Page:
For example, let's say Alice sends 1 BTC to Bob and gets a TX ID of 123456. An attacker can intercept this transaction and change the signature data slightly, creating a new TX ID of 654321. The attacker then broadcasts this modified transaction to the network. If the modified transaction gets confirmed before the original one, Alice's wallet will show that her transaction is unconfirmed, even though Bob has received the payment. This can confuse Alice and make her think that she needs to resend the payment.
Note: The signature data is not immutable because it can be encoded differently without changing its meaning. For example, the signature data consists of two values, r, and s, which are numbers. However, these numbers can be represented in different formats, such as hexadecimal or decimal. The signature data also has a SIGHASH flag, which can be appended or prepended to the signature. These variations do not affect the validity of the signature, but they do change the TX ID that is generated by hashing the transaction data.
Another example of how transaction malleability can be exploited is by double-spending. Let's say Charlie sends 1 BTC to Dave and gets a TX ID of 789012. Charlie then creates another transaction that spends the same input as the first one but sends it to himself instead of Dave. He modifies the signature data of this second transaction to get a different TX ID of 210987. He then broadcasts both transactions to different parts of the network, hoping that one of them will get confirmed and the other will be rejected. If he succeeds, he can trick Dave into thinking that he has received the payment while actually keeping the coins for himself.
You'll be surprised to know that the Transaction malleability was one of the reasons behind the collapse of Mt Gox, a famous Bitcoin exchange that lost hundreds of thousands of bitcoins in 2014. The attackers used transaction malleability to withdraw bitcoins from Mt Gox multiple times while making it appear that their withdrawals were unsuccessful.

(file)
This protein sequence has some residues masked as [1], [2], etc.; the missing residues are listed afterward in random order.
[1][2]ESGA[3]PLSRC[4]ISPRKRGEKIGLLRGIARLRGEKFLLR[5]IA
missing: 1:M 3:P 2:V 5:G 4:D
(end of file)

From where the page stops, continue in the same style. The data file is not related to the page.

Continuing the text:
The Segregated Witness (SegWit) upgrade to the Bitcoin protocol addressed this issue by removing the digital signatures from the transaction ID calculation. This means that the transaction ID is now calculated based only on the transaction data, which makes it much harder to modify the transaction ID without changing the underlying transaction data.
In addition to compressing the transaction data, SegWit also includes other features that improve the efficiency and scalability of the Bitcoin network, such as the ability to process more transactions per block and the ability to implement second-layer solutions like the Lightning Network.
Let's see what those are:
SegWit addresses use a different format compared to normal addresses. The most common SegWit address format is the bech32format that starts with "bc1". For example:
Whereas the legacy addresses use the base58 encoding and can start with either "1" (Pay-to-Pubkey Hash or P2PKH) or "3" (Pay-to-Script Hash or P2SH). For example:
In conclusion, SegWit has had a significant impact on the Bitcoin network by addressing scalability issues, fixing transaction malleability, and enabling the development of second-layer solutions like the Lightning Network. While there are some disadvantages, such as complexity and partial adoption, the overall benefits of SegWit have made it an essential upgrade for the Bitcoin ecosystem.